Watching Alexandria Ocasio-Cortez (D-NY) volunteer at a food bank in Texas last weekend (while also raising millions of dollars for disaster relief), I thought of the legendary Tip O’Neill. In 1982 (when I was five years old), O’Neill was trying to get a giant infrastructure bill passed. The Republican Leader of the era, (Robert H. Michel, R-IL), opposed the bill… so the ultimate Bostonian O’Neill traveled to Peoria, Illinois to give a speech in Michel’s district where he explained how the bill would repair the local infrastructure (bridges, etc), wreaking havoc on Michel’s re-election prospects. All politics is local, and…

In the noise of the post-election you may have missed my silence. It was unintentional: a broken ankle required significant surgery, and the recovery has been complicated. But I am feeling better — finally, cautiously, walking (with some assistance) — and in the mood to write. Be careful what you wish for…

My wife says it is unbecoming to say “I told you so”, but the last few weeks have been full of “I told you so” moments, cold comfort though they are. Some are lifted right from my 2013 book (the Gamestop madness, hackers capturing essential utilities, corporations creating…

Last weekend I read an excellent novel about an Iraq War hero who is invited to officiate at the Dallas Cowboys’ Thanksgiving Day Half-Time show. By turns hilarious and tragic (in the classical sense), Billy Lynn’s Long Halftime Walk is perfect metaphor for our time. I thought about it all week; go read it. This quote is about George W. Bush but could have been written about this week:

“At some point Billy realized he was expecting the president to act, well, embarrassed? Ashamed? For how fucked up everything obviously was. …

Ah, 2020. What a year. This New Year’s Eve I’m thinking of a sculpture I saw years ago at the Hirshhorn Museum in Washington, DC. “Milkstone” by Wolfgang Laib is a large square slab of white marble sitting on the floor of an empty room, rising just a few inches above the cement. At first, it seemed one of those all-too-clever echoes of Duchamp. But a tremor echoed across the surface of the marble — maybe someone walked across the room and the floor shook ever so slightly — and I realized that it wasn’t just marble; it was also…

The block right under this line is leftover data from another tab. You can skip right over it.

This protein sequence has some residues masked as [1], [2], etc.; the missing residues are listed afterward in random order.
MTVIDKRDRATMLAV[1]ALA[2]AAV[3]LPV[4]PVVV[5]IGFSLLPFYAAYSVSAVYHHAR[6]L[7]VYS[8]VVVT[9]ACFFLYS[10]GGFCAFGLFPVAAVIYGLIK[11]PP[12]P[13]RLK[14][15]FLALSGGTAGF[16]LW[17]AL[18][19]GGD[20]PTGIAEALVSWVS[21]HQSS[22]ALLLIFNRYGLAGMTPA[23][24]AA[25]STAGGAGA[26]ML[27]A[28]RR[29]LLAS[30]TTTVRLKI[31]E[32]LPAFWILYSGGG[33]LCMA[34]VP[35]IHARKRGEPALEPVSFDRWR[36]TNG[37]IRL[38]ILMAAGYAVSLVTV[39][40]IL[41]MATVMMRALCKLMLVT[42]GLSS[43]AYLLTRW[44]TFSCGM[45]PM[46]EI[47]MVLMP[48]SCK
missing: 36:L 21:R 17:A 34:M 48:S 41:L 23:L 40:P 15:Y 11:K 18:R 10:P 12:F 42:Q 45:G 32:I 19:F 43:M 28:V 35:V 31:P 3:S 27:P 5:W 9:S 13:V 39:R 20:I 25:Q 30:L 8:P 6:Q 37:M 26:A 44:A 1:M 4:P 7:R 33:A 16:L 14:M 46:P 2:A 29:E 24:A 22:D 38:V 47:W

It’s a bright, cold Sunday morning with snow on the ground. The kids have evacuated the house at the crack of dawn to take advantage of the snow before it melts. With any luck, none of them will break any bones. I started to do some holiday shopping — online, of course — and got stuck. There is no other company or brand that elicits such complicated, contradictory feelings for me as Amazon. In so many ways, it is an essential utility for our life — and in so many ways, what’s wrong with the country.

Is the more powerful…

Happy Thanksgiving. It may sound trite, but I am thankful for you — writing this newsletter has been a great gift for me, and would I write if no one was reading? Well, I know my mother and father will always be reading. Thank you, Mom and Dad. I’m thankful for you, even if I don’t know when I’ll see you again since we live on separate coasts and COVID separates us.

I haven’t written you since the day before the election — I needed a break, a chance to cleanse my palette — and on this cold, dark Thanksgiving…

At this point, about 100 million Americans have voted. That’s roughly 2/3rds of the total votes we expect to cast this year — so it is possible that the outcome is already decided, the results resting mutely in stacks of unopened ballots waiting to be counted.

It is hard to make any assumptions this election, but right now it looks to me like either a landslide or a close win for Biden. A close win carries risks of shenanigans that could tear the country apart; indeed, Trump appears to be planning on it. I have obsessed over the qualitative and…

Although I have advised everyone — myself included — to ignore the “horserace” and stay focused on getting every American to participate… I am obsessed (as I am every year) and so I offer you my round-up of where we stand right now. I am, of course, watching the Senate and House closely, as well as the control of the state legislatures as we went this critical redistricting year. The Missouri governor’s race is also on my radar as a potential sleeper surprise. For election night tracking, I recommend my friend Evan Grossman’s election night survival guide. …

I want to write about the passing of Jerry Jeff Walker, whose album ¡Viva Terlingua! Is perhaps my favorite country music album (it was recorded in Luckenbach, Texas using hay bales for sound baffles). I could say a lot about Jerry Jeff Walker and country music. But my desire to do that is preempted by my obsessive compulsive behavior around the election, so here it goes:

Over the next few days, you will see a giant avalanche of polls and predictions on voter turnout and vote-by-mail. It is a data nerd’s paradise of especially dubious value in a year like…

My late grandfather introduced me to many things — the Desolation Wilderness, how to use a rock saw, how to build a log cabin, Louis L’Amour, P.G Wodehouse, escargot — but perhaps first and foremost there was Tom Lehrer. A chemical geologist, my grandfather offered me a substantial sum of money if I memorized Tom Lehrer’s ‘The Elements’, which to my regret I did not. Tom Lehrer is now 92 — with a formidable mathematical and musical legacy.

I thought of Tom Lehrer’s 2002 comment this week: “Things I once thought were funny are scary now. I often feel like…

Nicco Mele

formerly of @LATimes & @Kennedy_School - author of The End of Big - lots more at http://nicco.org

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